Document Detail

Metabolic adaptations may counteract ventilatory adaptations of intermittent hypoxic exposure during submaximal exercise at altitudes up to 4000 m.
MedLine Citation:
PMID:  23166803     Owner:  NLM     Status:  MEDLINE    
Intermittent hypoxic exposure (IHE) has been shown to induce aspects of altitude acclimatization which affect ventilatory, cardiovascular and metabolic responses during exercise in normoxia and hypoxia. However, knowledge on altitude-dependent effects and possible interactions remains scarce. Therefore, we determined the effects of IHE on cardiorespiratory and metabolic responses at different simulated altitudes in the same healthy subjects. Eight healthy male volunteers participated in the study and were tested before and 1 to 2 days after IHE (7 × 1 hour at 4500 m). The participants cycled at 2 submaximal workloads (corresponding to 40% and 60% of peak oxygen uptake at low altitude) at simulated altitudes of 2000 m, 3000 m, and 4000 m in a randomized order. Gas analysis was performed and arterial oxygen saturation, blood lactate concentrations, and blood gases were determined during exercise. Additionally baroreflex sensitivity, hypoxic and hypercapnic ventilatory response were determined before and after IHE. Hypoxic ventilatory response was increased after IHE (p<0.05). There were no altitude-dependent changes by IHE in any of the determined parameters. However, blood lactate concentrations and carbon dioxide output were reduced; minute ventilation and arterial oxygen saturation were unchanged, and ventilatory equivalent for carbon dioxide was increased after IHE irrespective of altitude. Changes in hypoxic ventilatory response were associated with changes in blood lactate (r = -0.72, p<0.05). Changes in blood lactate correlated with changes in carbon dioxide output (r = 0.61, p<0.01) and minute ventilation (r = 0.54, p<0.01). Based on the present results it seems that the reductions in blood lactate and carbon dioxide output have counteracted the increased hypoxic ventilatory response. As a result minute ventilation and arterial oxygen saturation did not increase during submaximal exercise at simulated altitudes between 2000 m and 4000 m.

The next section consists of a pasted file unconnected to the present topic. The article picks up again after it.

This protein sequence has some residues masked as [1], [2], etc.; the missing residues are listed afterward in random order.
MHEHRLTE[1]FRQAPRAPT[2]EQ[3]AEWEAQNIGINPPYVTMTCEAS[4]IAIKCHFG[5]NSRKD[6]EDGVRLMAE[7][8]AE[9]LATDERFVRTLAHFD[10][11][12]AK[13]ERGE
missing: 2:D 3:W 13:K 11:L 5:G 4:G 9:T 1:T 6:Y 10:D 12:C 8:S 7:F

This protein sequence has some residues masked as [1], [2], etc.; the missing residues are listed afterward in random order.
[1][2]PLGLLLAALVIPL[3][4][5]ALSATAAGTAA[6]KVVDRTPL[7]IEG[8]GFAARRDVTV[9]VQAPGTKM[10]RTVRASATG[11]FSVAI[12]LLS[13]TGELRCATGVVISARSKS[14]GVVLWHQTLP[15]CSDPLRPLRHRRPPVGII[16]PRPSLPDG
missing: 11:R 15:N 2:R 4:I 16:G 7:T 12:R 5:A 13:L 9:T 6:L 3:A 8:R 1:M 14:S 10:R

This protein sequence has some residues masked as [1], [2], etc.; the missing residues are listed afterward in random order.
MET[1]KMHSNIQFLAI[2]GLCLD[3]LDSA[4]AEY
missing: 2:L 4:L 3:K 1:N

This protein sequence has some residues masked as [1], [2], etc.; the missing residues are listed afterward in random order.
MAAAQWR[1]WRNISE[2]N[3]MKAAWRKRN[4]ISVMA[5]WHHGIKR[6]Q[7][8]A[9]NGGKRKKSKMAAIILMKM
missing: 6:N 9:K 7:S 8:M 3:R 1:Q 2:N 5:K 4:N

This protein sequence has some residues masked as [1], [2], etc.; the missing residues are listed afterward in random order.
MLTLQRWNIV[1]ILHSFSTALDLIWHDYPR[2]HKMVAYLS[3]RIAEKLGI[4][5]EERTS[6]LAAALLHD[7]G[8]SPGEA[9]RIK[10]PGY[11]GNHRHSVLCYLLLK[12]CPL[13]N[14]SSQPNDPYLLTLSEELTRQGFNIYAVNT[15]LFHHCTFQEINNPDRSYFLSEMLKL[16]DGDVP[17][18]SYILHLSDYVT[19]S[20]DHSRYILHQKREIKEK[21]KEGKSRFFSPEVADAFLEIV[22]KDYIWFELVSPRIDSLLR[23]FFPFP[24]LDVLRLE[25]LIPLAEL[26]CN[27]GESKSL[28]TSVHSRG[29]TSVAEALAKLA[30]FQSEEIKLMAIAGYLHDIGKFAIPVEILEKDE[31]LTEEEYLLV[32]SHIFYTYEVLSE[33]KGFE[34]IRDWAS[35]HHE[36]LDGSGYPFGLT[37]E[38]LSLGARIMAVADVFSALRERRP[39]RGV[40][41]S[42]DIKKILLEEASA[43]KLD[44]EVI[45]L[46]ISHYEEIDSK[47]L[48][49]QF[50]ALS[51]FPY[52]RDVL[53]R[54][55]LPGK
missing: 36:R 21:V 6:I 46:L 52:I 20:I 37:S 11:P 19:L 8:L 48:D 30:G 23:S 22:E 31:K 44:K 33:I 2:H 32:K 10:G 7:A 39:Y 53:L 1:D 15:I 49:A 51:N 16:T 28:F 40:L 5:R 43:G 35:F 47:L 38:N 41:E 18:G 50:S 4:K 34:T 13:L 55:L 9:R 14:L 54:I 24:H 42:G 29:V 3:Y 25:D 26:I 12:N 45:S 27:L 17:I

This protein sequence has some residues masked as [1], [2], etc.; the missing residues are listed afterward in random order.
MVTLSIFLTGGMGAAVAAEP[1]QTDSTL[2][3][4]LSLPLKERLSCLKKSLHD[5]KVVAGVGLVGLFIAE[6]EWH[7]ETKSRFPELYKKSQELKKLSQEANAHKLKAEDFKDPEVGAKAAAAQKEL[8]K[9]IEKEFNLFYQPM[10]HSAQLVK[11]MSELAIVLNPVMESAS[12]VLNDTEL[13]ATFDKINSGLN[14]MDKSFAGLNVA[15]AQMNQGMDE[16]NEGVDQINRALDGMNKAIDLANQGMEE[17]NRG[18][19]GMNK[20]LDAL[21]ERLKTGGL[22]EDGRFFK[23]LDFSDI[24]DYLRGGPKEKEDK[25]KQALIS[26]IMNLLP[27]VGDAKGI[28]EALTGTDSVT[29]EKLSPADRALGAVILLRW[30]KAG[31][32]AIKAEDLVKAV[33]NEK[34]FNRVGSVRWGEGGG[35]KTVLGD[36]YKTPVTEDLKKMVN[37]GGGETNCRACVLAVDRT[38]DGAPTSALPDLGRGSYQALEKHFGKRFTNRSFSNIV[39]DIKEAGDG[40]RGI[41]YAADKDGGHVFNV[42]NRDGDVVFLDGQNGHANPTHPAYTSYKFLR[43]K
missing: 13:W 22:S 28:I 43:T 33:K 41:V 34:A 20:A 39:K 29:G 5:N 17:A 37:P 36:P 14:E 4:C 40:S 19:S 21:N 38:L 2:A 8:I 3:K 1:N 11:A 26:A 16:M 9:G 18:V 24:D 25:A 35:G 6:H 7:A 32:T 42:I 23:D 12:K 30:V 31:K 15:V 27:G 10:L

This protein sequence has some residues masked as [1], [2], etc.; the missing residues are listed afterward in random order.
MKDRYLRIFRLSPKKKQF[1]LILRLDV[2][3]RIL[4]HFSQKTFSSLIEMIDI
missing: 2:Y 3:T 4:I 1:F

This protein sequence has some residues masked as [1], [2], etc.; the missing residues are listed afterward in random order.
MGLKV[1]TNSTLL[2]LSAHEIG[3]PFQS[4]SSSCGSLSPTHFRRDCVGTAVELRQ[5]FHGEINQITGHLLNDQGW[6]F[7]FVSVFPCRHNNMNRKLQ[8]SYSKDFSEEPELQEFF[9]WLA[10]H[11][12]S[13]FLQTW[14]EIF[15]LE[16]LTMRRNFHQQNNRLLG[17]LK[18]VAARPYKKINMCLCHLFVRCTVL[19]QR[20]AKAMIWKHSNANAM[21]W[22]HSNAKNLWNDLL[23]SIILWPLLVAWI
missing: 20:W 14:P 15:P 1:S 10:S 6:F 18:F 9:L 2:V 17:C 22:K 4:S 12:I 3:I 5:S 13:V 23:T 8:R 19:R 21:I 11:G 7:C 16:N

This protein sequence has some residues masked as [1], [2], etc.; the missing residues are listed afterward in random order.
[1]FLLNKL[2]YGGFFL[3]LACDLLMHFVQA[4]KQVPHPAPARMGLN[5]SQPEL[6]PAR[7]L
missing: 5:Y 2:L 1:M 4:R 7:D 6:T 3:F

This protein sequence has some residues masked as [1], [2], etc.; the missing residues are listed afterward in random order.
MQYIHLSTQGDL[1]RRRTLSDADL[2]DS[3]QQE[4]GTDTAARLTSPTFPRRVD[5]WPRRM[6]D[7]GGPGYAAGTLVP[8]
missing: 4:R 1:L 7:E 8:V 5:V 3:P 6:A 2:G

Martin Faulhaber; Tobias Dünnwald; Hannes Gatterer; Luciano Bernardi; Martin Burtscher
Related Documents :
7076833 - Three-dimensional finite element analysis of legg-calve-perthes disease.
3700263 - Susceptibility to stress, postmortem muscle metabolism and meat quality of pigs after m...
25002853 - Exercise, character strengths, well-being, and learning climate in the prediction of pe...
Publication Detail:
Type:  Journal Article     Date:  2012-11-14
Journal Detail:
Title:  PloS one     Volume:  7     ISSN:  1932-6203     ISO Abbreviation:  PLoS ONE     Publication Date:  2012  
Date Detail:
Created Date:  2012-11-20     Completed Date:  2013-04-29     Revised Date:  2013-07-11    
Medline Journal Info:
Nlm Unique ID:  101285081     Medline TA:  PLoS One     Country:  United States    
Other Details:
Languages:  eng     Pagination:  e49953     Citation Subset:  IM    
Department of Sport Science, University Innsbruck, Innsbruck, Austria.
Export Citation:
APA/MLA Format     Download EndNote     Download BibTex
MeSH Terms
Adaptation, Physiological / physiology*
Analysis of Variance
Anoxia / metabolism*
Baroreflex / physiology
Blood Gas Analysis
Carbon Dioxide / metabolism
Exercise / physiology*
Lactic Acid / blood
Oxygen / blood
Oxygen Consumption / physiology
Pulmonary Ventilation / physiology*
Reg. No./Substance:
124-38-9/Carbon Dioxide; 50-21-5/Lactic Acid; 7782-44-7/Oxygen

From MEDLINE®/PubMed®, a database of the U.S. National Library of Medicine

Previous Document:  Integration of a systems biological network analysis and QTL results for biomass heterosis in Arabid...
Next Document:  Chromosomal and plasmid-encoded factors of Shigella flexneri induce secretogenic activity ex vivo.